My Husband Ed and his work Life
Story was written in the year 2000 :
My husband was a wonderful man who worked hard his entire life. Ed dropped out of Poly Tech High School after the 10th grade. During that summer he worked for a furrier. He was promised that he would be taught to make fur coats if he dropped out of school. In December of that year, the furrier fired him because of lack of work. But this did not stop him.
Ed then worked for the Victory Race Horse Shoe Co. bending, grinding and polishing aluminum racehorse shoes. On Saturdays he stuffed Sunday papers at the Sun Newspaper Co. to make extra money. Every Saturday he would walk from his home on Port Street in Baltimore’s Patterson Park neighborhood to the Sun Office downtown to save carfare.
Later a friend of his mother was able to get him a job with the B&O Railroad sweeping the floor. He tried to get a machinist apprentice job. The only thing that was available at the time was a boilermaker apprentice. So he changed jobs. While he was an apprentice, he started night school taking drafting. Perhaps because of the night school, he was generally moved in places in the shop that required more mental than physical ability. During the apprentice period, Ed went and returned from World War II. After the war and during a meeting at the shop, Ed learned the new about boilermakers. This work was not good for your health. A shop speaker mentioned that the life expectancy of a boilermaker was 55 years. Ed took a cut in pay for a job in the drafting department.
We were married in 1946. Ed went back to the B&O after the war. He took his GED but decided that a more formal high school diploma would be better. He was able to get the diploma by taking 2 courses, 4th year English and U.S. History. He continued drafting school for total of 6 years and also took a course in Radio & Television Servicing. After working in the B&O drafting for a period of time Ed decided that it had no real future so he took a job with Westinghouse in the drafting department.
By that time Diana was born. After 10 years of marriage we were able to move to Glen Burnie in a new split level home. We started to think about the future of our children. We wanted them to go to college. When the 3rd child came along, it was a rough delivery and Ed promised to help me in every way.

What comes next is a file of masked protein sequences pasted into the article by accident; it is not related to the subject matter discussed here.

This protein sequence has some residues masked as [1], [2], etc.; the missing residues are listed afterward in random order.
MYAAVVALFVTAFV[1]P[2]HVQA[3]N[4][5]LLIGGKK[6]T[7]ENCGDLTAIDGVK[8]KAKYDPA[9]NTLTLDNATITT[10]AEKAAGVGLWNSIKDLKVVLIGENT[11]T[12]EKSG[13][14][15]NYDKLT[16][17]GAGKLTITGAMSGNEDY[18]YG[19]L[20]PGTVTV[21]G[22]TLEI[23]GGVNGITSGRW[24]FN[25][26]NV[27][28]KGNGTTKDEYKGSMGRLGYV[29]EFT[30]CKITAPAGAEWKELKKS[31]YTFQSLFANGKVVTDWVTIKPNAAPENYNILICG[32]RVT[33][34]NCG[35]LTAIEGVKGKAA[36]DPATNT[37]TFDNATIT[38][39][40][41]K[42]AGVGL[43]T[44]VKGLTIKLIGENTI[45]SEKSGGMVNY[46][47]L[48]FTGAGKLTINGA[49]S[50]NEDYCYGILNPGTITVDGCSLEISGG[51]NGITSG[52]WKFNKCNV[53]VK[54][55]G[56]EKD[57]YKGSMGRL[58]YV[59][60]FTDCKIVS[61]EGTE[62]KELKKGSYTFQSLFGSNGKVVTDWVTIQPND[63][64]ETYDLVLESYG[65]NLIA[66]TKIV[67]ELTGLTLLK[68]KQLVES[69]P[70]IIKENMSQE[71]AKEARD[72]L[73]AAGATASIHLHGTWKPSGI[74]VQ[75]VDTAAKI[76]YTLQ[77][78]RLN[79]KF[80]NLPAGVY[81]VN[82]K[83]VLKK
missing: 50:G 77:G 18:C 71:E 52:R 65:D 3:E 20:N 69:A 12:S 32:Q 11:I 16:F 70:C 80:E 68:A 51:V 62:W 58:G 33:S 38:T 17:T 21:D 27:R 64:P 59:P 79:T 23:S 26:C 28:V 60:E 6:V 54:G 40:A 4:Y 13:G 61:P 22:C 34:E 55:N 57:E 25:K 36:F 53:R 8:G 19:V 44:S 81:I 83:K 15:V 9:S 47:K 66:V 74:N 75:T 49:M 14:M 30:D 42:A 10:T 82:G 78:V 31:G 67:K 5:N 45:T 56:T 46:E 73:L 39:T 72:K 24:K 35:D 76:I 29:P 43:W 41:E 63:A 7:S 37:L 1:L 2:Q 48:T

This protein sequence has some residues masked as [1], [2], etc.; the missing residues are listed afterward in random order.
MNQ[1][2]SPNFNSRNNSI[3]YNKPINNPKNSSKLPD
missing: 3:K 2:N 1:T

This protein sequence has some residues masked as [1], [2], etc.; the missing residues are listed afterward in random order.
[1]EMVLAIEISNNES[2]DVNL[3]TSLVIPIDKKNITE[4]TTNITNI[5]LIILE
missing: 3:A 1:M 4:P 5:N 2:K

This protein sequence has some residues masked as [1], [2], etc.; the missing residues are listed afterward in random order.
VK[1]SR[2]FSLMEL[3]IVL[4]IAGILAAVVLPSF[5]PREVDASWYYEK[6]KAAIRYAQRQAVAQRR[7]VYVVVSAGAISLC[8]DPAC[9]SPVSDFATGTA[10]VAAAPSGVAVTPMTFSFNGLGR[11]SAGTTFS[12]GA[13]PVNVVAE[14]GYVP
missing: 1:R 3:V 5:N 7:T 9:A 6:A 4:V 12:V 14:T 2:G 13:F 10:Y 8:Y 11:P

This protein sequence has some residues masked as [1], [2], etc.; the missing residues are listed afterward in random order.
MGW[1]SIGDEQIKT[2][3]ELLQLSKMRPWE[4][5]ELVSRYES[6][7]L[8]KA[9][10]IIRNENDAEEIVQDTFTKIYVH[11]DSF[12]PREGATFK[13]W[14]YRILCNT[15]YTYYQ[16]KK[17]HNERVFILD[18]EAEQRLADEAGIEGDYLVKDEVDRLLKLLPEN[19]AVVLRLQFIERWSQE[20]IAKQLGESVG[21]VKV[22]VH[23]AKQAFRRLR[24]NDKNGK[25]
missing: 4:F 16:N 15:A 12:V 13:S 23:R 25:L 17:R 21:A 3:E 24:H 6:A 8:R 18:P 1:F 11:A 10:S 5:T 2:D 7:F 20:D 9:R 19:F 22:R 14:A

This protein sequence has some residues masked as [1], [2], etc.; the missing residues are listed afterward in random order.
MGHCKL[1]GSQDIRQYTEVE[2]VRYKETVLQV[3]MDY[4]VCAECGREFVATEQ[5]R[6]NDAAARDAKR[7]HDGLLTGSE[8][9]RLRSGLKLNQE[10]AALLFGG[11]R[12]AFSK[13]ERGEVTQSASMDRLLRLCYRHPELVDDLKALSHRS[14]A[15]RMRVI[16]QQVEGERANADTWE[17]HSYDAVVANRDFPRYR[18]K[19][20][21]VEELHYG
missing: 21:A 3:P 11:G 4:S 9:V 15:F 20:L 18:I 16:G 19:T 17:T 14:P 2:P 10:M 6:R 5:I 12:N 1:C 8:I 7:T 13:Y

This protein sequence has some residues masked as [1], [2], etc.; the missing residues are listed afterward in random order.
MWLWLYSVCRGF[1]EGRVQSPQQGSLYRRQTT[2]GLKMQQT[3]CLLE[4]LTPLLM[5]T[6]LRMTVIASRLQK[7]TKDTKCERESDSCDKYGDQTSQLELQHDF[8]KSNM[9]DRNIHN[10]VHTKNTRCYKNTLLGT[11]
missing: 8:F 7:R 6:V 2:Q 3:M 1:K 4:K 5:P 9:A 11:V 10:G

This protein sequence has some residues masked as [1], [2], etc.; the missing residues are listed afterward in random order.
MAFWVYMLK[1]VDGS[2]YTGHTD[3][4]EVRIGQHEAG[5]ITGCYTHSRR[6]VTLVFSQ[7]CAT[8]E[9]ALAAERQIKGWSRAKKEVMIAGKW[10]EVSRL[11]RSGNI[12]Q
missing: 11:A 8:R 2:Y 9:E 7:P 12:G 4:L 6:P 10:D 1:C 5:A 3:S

One day as I was lying in bed, still recovering, Ed came home, sat on the edge of my bed, and told me that Westinghouse was giving him and other draftsman an opportunity to go to Johns Hopkins for an engineering degree. Westinghouse would pay for the tuition as long as he got good grades. Ed said that he would not go unless I said it would be OK. He also said that he wanted the certificate in engineering which would take less time than the full degree. The certificate would help elevate him in drafting. If this would help elevate him in drafting, it affected our future; I knew that I couldn’t interfere with this opportunity. I told him that he should do it. I knew that if he started going, he wouldn’t be satisfied until he got the degree.
After 11 years at Johns Hopkins he got his degree. Ed is a born engineer. By the time he was about 41 and had his certificate, Westinghouse moved him into engineering without the degree. While at Westinghouse most of everything that Ed did was classified. After a short period in engineering Ed was given Aerospace jobs to design. Before Ed retired he was promoted to a fellow engineer and had his own parking space with his name on it.
I told him that he was a star and he was going to retire. His answer was that he wanted to enjoy his wife and family the rest of his life. At the age of 63, and after 33 years with Westinghouse, Ed retired.
At the retirement party, a manager stated that one of the projects Ed worked on was given a 5% success chance. That project outperformed and was a complete success. That group of men had a close relationship to each other and for years after Ed’s retirement we are still invited to many parties.
Ed doesn’t recognize many of the new engineers. Westinghouse has been sold but our memories are still there. I often remind my husband that he can grow old knowing that he lived life to the fullest. Often he missed our children’s childhood. Our children didn’t feel that way because he was there to help them with their homework. I have to remind him that because of him our children got the opportunity of college and school help. Now he enjoys our grandchildren’s childhood